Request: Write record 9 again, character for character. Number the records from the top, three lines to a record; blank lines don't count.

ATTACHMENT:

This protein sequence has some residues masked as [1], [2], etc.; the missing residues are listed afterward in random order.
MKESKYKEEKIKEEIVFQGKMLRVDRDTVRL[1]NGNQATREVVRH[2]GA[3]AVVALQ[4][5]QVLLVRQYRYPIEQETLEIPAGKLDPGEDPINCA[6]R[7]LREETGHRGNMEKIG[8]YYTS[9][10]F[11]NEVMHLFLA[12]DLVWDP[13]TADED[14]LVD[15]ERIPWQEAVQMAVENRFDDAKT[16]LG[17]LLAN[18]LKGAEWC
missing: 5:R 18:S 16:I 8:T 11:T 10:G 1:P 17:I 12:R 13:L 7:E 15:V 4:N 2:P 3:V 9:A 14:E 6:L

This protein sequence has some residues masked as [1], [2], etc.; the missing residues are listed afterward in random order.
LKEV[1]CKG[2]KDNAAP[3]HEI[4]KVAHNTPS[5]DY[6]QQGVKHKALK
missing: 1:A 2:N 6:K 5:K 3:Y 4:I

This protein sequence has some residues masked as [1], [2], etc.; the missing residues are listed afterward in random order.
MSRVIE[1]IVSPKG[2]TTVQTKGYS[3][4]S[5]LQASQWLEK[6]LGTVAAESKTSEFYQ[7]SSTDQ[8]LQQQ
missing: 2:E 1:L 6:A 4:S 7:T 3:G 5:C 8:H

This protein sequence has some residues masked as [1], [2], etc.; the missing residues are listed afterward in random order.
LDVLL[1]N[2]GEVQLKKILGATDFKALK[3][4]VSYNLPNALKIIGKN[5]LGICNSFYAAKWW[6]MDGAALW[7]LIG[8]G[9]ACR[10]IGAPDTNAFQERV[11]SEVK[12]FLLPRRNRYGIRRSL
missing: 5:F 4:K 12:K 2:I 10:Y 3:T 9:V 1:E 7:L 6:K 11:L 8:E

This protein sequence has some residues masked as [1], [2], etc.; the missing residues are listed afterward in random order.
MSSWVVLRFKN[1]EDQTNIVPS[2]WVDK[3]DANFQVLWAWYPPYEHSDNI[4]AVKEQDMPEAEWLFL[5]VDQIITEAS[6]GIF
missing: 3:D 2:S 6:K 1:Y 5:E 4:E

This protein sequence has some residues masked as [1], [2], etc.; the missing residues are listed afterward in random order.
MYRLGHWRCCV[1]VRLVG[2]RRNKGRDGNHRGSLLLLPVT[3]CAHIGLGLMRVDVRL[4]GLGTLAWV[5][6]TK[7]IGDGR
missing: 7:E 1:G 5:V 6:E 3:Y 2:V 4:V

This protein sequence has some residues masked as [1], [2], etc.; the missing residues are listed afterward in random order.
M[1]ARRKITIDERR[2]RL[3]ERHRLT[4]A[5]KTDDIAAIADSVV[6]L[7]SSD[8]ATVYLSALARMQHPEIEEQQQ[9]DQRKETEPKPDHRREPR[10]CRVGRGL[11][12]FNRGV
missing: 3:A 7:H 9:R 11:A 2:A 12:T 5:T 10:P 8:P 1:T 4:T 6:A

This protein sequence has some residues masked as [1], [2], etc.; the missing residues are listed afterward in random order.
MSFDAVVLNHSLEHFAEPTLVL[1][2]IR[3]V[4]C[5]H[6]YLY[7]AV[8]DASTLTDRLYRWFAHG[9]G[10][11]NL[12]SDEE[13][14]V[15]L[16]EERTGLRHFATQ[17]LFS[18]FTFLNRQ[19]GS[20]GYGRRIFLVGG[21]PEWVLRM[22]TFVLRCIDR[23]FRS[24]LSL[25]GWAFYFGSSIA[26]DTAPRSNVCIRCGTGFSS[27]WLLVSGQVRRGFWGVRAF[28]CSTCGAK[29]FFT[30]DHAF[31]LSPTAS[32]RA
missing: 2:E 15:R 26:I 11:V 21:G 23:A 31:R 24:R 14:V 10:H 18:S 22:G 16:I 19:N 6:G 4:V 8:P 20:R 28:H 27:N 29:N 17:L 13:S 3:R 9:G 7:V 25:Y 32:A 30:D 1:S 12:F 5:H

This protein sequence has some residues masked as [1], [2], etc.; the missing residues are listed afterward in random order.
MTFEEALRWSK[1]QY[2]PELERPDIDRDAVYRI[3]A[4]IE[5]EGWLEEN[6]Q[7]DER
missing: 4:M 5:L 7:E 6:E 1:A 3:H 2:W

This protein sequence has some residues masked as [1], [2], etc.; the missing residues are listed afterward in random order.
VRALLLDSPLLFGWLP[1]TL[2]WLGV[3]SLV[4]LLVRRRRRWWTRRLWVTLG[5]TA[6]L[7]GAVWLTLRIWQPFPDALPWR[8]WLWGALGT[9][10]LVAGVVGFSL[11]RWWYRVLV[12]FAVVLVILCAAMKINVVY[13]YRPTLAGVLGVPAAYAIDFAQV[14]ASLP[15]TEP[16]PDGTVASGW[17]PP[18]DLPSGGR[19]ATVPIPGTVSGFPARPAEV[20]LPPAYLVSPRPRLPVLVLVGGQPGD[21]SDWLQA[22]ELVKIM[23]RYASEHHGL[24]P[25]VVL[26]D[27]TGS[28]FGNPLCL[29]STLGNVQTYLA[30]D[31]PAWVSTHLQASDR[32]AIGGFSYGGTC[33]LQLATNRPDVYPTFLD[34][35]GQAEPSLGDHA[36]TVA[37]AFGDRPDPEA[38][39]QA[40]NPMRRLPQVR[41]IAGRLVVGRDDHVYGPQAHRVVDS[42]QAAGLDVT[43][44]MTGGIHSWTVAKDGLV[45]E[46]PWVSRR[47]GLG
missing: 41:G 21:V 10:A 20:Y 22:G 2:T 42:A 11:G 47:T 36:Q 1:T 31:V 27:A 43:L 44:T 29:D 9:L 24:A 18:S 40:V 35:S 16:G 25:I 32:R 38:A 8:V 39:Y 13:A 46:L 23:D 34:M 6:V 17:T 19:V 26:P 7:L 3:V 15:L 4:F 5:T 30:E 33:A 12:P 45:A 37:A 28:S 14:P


This protein sequence has some residues masked as [1], [2], etc.; the missing residues are listed afterward in random order.
MTFEEALRWSK[1]QY[2]PELERPDIDRDAVYRI[3]A[4]IE[5]EGWLEEN[6]Q[7]DER
missing: 4:M 5:L 7:E 6:E 1:A 3:H 2:W